Titanium is as strong as steel at half the weight but due to a lower specific gravity building a titanium frame to the same specs as a steel frame would give you a very noodly frame since it is not as stiff... this is why Ti tubes are slightly oversized as a larger tube is a stronger / stiffer tube and slightly thinner walls can be used to reduce weight.

At best you are going to save about a pound if you use aluminium or Titanium instead of steel and for most riders this isn't anything they will notice.
Sixty Fiver is offline  
Old 02-07-10, 05:14 PM
  #16  
location:northern Ohio
 
Join Date: Jul 2006
Posts: 3,589
Likes: 0
Liked 1 Time in 1 Post
Originally Posted by coasting
shill. we haven't had one of those threads for absolutely ages. you'd have thought winter would be the time for those stupid threads.
If you push the gin soaked old geezer off his bike in Soho you can own one of those old limey built steel Raleighs.
spry is offline  
Old 02-07-10, 09:30 PM
  #17  
Fly on the wall
 
Join Date: Jun 2009
Location: Colorado Springs
Posts: 981

Bikes: a few

Likes: 0
Liked 1 Time in 1 Post
Originally Posted by bryroth
First person to call this a troll question wins. But the question is serious. I'm doing some major upgrades to bike and just was wondering if I there is any reason I should just buy a whole new one instead.
Troll. I win.

From my inexperienced point of view, I'll vote steel. Particularly Reynolds 953.
kindablue is offline  
Old 02-07-10, 11:39 PM
  #18  
fuggitivo solitario
 
Join Date: Jun 2009
Location: Northern NJ
Posts: 9,107
Liked 13 Times in 9 Posts
Originally Posted by Sixty Fiver
Steel has proven itself time and time again as being the most durable and most economical material with which to build bicycles frames and parts... because of a nearly infinite fatigue life under normal conditions a well protected steel frame will outlast generations of riders.

Aluminium does not have the same fatigue life and like carbon, fails catastrophically when it hit's it's limits. Most would not choose a carbon frame for day to day usage over the long term due to it's vulnerability to damage but as a rather economical high performance material none can compare.

Lightweight carbon bikes are also less expensive to produce than comparable steel bicycles... you can build a steel framed bicycle to exceed UCI limits but you will need really deep pockets to do so.

Titanium is probably the best material out there if you are looking for strength, lightness, corrosion resistance, and an infinite service life but it is prohibitively expensive.

Determining the best has to incorporate a lot of different factors and if I was building a lifetime bike I would probably settle on steel because of the cost vs performance aspect... Reynold's 953 is amazing stuff but requires special skills for fabrication.

I have one Al bike that just turned 10 and it has seen tens of thousands of really hard miles and is solid as it was on day 1 but also have steel bikes that date back to the 30's and 40's that are still going strong.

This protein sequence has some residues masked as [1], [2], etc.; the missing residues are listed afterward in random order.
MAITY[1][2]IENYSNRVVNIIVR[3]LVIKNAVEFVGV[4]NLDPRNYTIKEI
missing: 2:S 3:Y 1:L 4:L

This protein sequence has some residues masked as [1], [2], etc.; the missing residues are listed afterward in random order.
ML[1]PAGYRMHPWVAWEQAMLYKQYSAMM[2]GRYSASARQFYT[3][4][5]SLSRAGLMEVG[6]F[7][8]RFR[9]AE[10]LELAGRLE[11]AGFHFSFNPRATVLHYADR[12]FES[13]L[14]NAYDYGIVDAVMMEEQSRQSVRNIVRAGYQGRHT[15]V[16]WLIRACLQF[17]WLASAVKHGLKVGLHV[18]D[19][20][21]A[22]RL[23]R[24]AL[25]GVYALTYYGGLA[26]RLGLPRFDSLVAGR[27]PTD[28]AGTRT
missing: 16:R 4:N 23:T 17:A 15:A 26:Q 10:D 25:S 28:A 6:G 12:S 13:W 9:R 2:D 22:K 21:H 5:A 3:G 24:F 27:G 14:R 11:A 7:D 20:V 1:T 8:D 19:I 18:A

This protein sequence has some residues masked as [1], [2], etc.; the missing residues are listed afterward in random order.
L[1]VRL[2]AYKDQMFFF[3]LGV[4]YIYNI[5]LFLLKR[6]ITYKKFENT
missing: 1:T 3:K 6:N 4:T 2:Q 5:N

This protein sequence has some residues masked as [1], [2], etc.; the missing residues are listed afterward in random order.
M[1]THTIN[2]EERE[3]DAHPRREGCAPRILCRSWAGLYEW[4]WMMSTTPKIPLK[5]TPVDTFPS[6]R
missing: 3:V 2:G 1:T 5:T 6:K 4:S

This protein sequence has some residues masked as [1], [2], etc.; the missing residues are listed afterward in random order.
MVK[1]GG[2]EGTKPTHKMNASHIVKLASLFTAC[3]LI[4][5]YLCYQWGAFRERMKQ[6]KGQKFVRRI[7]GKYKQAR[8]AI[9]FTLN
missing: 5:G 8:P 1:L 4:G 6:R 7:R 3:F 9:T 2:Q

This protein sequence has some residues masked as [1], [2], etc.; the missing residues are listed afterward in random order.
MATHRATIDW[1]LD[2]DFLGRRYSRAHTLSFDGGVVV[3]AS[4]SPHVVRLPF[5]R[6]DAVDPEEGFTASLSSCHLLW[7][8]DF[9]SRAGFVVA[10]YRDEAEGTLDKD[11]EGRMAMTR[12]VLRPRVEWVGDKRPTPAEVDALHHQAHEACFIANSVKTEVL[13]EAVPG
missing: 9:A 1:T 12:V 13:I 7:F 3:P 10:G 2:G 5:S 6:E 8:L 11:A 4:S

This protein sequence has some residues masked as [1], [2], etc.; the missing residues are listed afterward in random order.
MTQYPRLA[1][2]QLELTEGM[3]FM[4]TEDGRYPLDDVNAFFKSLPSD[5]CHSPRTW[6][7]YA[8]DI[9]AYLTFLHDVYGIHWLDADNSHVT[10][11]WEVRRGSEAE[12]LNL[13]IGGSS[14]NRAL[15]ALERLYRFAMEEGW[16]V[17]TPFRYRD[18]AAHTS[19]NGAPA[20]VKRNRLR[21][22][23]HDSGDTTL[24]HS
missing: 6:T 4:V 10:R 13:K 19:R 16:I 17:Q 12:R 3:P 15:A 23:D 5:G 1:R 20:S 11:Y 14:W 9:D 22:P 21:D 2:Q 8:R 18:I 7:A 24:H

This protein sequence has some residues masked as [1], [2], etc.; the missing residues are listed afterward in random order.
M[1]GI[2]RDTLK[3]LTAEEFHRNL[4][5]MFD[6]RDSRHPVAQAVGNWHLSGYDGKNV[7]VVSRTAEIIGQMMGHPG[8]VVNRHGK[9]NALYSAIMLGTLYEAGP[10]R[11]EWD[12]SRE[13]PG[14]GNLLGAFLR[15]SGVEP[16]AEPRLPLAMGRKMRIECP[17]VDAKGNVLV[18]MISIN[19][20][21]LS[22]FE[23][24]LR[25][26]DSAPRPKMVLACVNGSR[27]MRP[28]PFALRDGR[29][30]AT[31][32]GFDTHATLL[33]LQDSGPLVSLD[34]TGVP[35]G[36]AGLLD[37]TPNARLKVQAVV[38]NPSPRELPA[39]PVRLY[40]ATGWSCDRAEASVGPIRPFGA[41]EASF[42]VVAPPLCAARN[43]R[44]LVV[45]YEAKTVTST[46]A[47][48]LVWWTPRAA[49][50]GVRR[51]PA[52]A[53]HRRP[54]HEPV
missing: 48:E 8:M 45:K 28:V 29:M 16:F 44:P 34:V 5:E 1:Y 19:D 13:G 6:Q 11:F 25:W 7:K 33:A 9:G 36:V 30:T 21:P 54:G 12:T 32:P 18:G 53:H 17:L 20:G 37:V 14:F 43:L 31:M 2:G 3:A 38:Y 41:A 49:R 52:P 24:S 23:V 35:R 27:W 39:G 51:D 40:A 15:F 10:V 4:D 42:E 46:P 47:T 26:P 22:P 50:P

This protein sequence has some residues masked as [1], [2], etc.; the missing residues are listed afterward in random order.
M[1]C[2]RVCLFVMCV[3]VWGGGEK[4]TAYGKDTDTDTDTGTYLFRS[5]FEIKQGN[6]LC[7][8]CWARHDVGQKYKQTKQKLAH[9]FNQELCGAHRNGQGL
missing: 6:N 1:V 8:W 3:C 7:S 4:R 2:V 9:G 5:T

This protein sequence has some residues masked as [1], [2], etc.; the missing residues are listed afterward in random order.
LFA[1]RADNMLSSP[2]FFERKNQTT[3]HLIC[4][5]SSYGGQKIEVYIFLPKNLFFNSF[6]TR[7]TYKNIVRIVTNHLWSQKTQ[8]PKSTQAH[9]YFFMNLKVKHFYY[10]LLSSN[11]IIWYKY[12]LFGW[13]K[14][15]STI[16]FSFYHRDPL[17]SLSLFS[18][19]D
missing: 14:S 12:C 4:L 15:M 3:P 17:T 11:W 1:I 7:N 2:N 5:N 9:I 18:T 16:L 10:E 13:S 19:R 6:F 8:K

so does this mean that you have to get a $3k-4k frame in order to have the strength, lightness, corrosion resistance, and service life that you have described? what about regular 3V-2.5Al frames such as the lynskey 200 & 300 series?
echappist is offline  
Old 02-07-10, 11:43 PM
  #19  
Peloton Shelter Dog
 
patentcad's Avatar
 
Join Date: Nov 2005
Location: Chester, NY
Posts: 90,508

Bikes: 2017 Scott Foil, 2016 Scott Addict SL, 2018 Santa Cruz Blur CC MTB

Liked 28 Times in 22 Posts
Why would anyone say any type of steel holds up better than Ti? Just because Titanium doesn't rust.

Or is there something different about 953 from other tubing in that respect?
patentcad is offline  
Old 02-07-10, 11:46 PM
  #20  
Peloton Shelter Dog
 
patentcad's Avatar
 
Join Date: Nov 2005
Location: Chester, NY
Posts: 90,508

Bikes: 2017 Scott Foil, 2016 Scott Addict SL, 2018 Santa Cruz Blur CC MTB

Liked 28 Times in 22 Posts
Also, I really don't think Ti is prohibitively expensive when you can buy perfectly high quality complete bikes from BD for $2000-$2700 with Ultegra or Dura Ace. Those road frames are from the same factory as my Motobecane Fly Ti MTB, and that bike looks like it came out of the Litespeed factory. VERY impressive indeed. If my Ibis Ti Road ever gives up the ghost, I'd probably replace it with one of those.

But the Ibis Ti probably won't ever crack or break. It's 15 years old now, God only knows how many miles. 40,000 or more. Love that bike, it has sentimental value, and as long as it's not broken I'd keep it and/or re-finish it again in the future. Fantastic bicycle.
patentcad is offline  
Old 02-08-10, 01:29 AM
  #21  
Bicycle Repair Man !!!
 
Sixty Fiver's Avatar
 
Join Date: Sep 2007
Location: YEG
Posts: 27,267

Bikes: See my sig...

Liked 134 Times in 99 Posts
Originally Posted by mcjimbosandwich